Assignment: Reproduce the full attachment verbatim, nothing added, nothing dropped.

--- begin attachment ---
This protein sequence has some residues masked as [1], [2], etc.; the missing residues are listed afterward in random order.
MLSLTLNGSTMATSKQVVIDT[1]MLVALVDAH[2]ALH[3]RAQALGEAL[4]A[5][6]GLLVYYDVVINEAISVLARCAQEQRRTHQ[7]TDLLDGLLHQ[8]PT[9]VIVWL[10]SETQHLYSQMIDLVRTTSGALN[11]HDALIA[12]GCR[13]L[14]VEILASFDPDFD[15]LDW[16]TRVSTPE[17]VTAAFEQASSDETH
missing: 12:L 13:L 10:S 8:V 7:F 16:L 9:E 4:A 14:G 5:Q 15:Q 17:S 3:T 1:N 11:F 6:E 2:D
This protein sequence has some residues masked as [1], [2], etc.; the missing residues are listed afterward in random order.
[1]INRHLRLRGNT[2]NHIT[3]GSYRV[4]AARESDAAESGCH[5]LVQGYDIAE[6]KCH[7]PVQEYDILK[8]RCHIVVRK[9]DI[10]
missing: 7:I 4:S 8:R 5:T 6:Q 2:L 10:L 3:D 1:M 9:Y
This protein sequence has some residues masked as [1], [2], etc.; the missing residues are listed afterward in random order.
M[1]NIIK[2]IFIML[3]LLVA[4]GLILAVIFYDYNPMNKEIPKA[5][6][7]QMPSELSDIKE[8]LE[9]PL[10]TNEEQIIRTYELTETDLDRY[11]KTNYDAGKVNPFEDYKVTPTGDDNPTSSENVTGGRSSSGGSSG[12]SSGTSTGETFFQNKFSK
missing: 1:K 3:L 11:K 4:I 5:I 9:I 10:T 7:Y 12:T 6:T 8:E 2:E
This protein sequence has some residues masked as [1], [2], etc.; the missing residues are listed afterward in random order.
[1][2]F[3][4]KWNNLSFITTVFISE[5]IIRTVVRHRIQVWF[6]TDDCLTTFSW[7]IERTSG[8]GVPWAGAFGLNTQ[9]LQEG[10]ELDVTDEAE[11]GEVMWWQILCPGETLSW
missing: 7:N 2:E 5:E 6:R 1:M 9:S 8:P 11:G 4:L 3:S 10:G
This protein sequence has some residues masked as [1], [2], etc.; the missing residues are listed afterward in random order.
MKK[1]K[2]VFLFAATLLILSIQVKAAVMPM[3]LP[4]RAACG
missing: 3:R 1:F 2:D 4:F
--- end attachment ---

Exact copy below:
This protein sequence has some residues masked as [1], [2], etc.; the missing residues are listed afterward in random order.
MLSLTLNGSTMATSKQVVIDT[1]MLVALVDAH[2]ALH[3]RAQALGEAL[4]A[5][6]GLLVYYDVVINEAISVLARCAQEQRRTHQ[7]TDLLDGLLHQ[8]PT[9]VIVWL[10]SETQHLYSQMIDLVRTTSGALN[11]HDALIA[12]GCR[13]L[14]VEILASFDPDFD[15]LDW[16]TRVSTPE[17]VTAAFEQASSDETH
missing: 12:L 13:L 10:S 8:V 7:F 16:L 9:E 4:A 14:G 5:Q 15:Q 17:S 3:T 1:N 11:F 6:E 2:D
This protein sequence has some residues masked as [1], [2], etc.; the missing residues are listed afterward in random order.
[1]INRHLRLRGNT[2]NHIT[3]GSYRV[4]AARESDAAESGCH[5]LVQGYDIAE[6]KCH[7]PVQEYDILK[8]RCHIVVRK[9]DI[10]
missing: 7:I 4:S 8:R 5:T 6:Q 2:L 10:L 3:D 1:M 9:Y
This protein sequence has some residues masked as [1], [2], etc.; the missing residues are listed afterward in random order.
M[1]NIIK[2]IFIML[3]LLVA[4]GLILAVIFYDYNPMNKEIPKA[5][6][7]QMPSELSDIKE[8]LE[9]PL[10]TNEEQIIRTYELTETDLDRY[11]KTNYDAGKVNPFEDYKVTPTGDDNPTSSENVTGGRSSSGGSSG[12]SSGTSTGETFFQNKFSK
missing: 1:K 3:L 11:K 4:I 5:I 9:I 10:T 7:Y 12:T 6:T 8:E 2:E
This protein sequence has some residues masked as [1], [2], etc.; the missing residues are listed afterward in random order.
[1][2]F[3][4]KWNNLSFITTVFISE[5]IIRTVVRHRIQVWF[6]TDDCLTTFSW[7]IERTSG[8]GVPWAGAFGLNTQ[9]LQEG[10]ELDVTDEAE[11]GEVMWWQILCPGETLSW
missing: 7:N 2:E 5:E 6:R 1:M 9:S 8:P 11:G 4:L 3:S 10:G
This protein sequence has some residues masked as [1], [2], etc.; the missing residues are listed afterward in random order.
MKK[1]K[2]VFLFAATLLILSIQVKAAVMPM[3]LP[4]RAACG
missing: 3:R 1:F 2:D 4:F